National Academy of Engineering Memorial Tributes: National Academy of Engineering, Volume 10
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Memorial Tributes: National Academy of Engineering, Volume 10

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             J.KEITH BRIMACOMBE                                        29
                         J.KEITH BRIMACOMBE
                                  BY FRANK F.APLAN
                J. (JAMES) KEITH BRIMACOMBE (NAE foreign associate elected in
            1997), died suddenly of a heart attack on December 16, 1997, at Vancouver,
            British Columbia, Canada, at age fifty-four. He was president and chief executive
            officer of the newly established Canadian Foundation for Innovation and was on
            leave from the University of British Columbia (UBC), where he was Alcan Chair
            of Process Engineering and founding director of the Centre for Metallurgical
            Process Engineering.
                Professor Brimacombe was born in Windsor, Nova Scotia, on December 7,
            1943. He received his B.A.Sc. degree (with honors) in metallurgical engineering
            from UBC in 1966, a Ph.D. degree from Imperial College, University of London
            in 1970, and an honorary doctorate from the Colorado School of Mines in 1994.
            He served as a visiting professor at the Massachusetts Institute of Technology
            from 1992 to 1993 and was a professional engineer in British Columbia.
                Few, if any, people on the North American continent can match his intense
            involvement and contributions to metallurgical societies. He was 1995 president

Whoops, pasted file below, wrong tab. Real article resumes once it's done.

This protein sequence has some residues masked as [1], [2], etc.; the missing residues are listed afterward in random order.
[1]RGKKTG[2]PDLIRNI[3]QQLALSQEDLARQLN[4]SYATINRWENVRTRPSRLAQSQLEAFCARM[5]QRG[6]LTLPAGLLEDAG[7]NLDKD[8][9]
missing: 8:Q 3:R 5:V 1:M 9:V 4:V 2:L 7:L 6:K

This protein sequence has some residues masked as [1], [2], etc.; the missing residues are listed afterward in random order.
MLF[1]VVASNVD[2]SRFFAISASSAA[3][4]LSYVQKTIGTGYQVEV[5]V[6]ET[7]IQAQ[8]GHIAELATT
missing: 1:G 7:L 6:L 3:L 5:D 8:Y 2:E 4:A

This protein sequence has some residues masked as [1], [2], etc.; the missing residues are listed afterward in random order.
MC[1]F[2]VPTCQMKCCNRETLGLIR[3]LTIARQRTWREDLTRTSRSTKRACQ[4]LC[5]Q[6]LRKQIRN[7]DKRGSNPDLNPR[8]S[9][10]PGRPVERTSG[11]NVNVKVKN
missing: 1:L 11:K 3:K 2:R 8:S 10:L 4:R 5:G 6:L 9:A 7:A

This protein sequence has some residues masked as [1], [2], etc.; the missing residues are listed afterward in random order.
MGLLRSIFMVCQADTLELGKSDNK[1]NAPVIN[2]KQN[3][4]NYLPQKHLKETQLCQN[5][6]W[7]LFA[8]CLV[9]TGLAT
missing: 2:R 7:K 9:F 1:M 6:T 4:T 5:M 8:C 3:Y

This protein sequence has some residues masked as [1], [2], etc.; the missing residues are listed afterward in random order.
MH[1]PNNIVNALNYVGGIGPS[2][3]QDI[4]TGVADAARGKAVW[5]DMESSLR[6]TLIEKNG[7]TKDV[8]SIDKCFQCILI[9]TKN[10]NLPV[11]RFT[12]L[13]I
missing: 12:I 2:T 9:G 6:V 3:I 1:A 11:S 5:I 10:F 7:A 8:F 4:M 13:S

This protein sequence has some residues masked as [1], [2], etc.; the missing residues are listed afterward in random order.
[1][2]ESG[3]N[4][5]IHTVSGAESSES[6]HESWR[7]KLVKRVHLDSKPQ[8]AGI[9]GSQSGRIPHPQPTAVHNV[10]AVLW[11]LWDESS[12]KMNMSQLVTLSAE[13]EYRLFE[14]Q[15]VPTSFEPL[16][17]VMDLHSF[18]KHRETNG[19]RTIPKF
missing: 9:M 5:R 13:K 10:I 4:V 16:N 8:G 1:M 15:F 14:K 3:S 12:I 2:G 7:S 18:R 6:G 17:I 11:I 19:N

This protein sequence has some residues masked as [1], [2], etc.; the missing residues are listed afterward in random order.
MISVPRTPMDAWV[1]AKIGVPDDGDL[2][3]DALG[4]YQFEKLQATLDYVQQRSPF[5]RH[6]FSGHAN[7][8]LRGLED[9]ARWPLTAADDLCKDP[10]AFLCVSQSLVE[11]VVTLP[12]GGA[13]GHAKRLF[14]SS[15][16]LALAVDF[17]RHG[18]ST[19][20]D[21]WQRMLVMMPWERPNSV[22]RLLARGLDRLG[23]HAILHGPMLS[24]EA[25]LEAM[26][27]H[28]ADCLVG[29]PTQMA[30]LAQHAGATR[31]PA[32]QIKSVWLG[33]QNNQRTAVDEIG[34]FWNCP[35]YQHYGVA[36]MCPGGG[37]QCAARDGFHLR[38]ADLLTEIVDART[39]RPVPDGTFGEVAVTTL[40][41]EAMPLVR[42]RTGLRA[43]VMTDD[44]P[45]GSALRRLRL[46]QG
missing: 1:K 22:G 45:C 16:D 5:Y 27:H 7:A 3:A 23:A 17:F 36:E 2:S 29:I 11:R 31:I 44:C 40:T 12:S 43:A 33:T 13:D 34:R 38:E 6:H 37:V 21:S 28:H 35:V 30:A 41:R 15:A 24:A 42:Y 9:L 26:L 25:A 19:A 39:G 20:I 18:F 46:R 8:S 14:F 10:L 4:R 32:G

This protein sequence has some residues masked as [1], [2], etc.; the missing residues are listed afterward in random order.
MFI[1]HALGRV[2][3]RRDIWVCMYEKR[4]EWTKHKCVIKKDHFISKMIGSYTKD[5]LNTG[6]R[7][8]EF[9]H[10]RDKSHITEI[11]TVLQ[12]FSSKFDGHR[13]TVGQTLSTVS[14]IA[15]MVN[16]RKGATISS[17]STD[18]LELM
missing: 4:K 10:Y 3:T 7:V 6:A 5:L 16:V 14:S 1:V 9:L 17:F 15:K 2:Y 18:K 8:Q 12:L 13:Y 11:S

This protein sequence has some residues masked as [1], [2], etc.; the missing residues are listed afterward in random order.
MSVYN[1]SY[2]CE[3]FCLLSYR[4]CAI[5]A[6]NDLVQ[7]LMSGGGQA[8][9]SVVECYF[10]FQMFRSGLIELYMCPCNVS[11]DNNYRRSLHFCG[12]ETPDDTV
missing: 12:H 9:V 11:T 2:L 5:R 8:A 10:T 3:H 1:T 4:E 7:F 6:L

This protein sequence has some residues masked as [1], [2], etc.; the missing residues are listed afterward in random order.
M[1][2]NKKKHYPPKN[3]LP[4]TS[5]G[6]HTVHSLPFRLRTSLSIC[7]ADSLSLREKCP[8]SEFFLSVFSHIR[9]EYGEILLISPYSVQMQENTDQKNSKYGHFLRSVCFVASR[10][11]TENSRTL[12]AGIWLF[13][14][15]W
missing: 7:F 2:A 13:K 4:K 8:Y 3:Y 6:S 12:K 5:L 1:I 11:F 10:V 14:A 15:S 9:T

of the Metallurgical Society of the Canadian Institute for Mining, Metallurgy, and
            Petroleum (CIM), 1993 president of the Minerals, Metals, and Materials Society
            (TMS/AIME), 1995 president of the Iron and Steel Society (ISS/AIME) and at
            the time of his death was president-elect-designate of the American Institute of
            Mining, Metallurgi
             J.KEITH BRIMACOMBE                                        30
             cal, and Petroleum Engineers (AIME). He was also a member of the Association
             of Professional Engineers of British Columbia, the American Society for Metals
             (ASM) International, the Institute of Metals (Great Britain), the Iron and Steel
             Institute of Japan, the Society of Mining, Metallurgy, and Exploration (SME/
             AIME), and Sigma Xi. He was a member of both the Canadian Academy of
             Engineering (fellow) and the U.S. National Academy of Engineering (foreign
                Dr. Brimacombe received twenty-eight major awards from Canadian, U.S.,
             and overseas professional groups and nineteen awards for best paper from
             professional engineering societies. Among the many awards and distinctions he
             received were the following:
                 •   officer of the Order of Canada;
                 •   fellow, Royal Society of Canada;
                 •   fellow, Canadian Academy of Engineering;
                 •   gold medal for science and engineering of the Natural Science and
                   Engineering Research Council of Canada;
                 •   Gold Medal of the British Columbia Science and Engineering Society;
                 •   CIM fellow and Alcan Award;
                 •   distinguished member of ISS, the John Chipman Award, the Charles
                   H.Herty Jr. Award, and the Robert W.Hunt Award of ISS;
                 •   TMS fellow, the Champion H.Mathewson Award, the Extraction and
                   Processing Technology Award, and the Extraction and Processing
                   Science Award;
                 •   The Marcus A.Grossman Young Author Award and the Henry Marion
                   Howe Medal of ASM International; and
                 •   Williams Prize, Metals Society (Great Britain).
                His award of the prestigious Canada Gold Medal for Science and
             Engineering cited him as “one of the innovative giants of 20th century
            metallurgical process engineering and a role model for young Canadian scientists
            and engineers.”
                In his obituary, officers of the Iron and Steel Society noted that “Keith
            possessed a rare combination of intellect, energy and engaging personality, which
            made him extremely popular and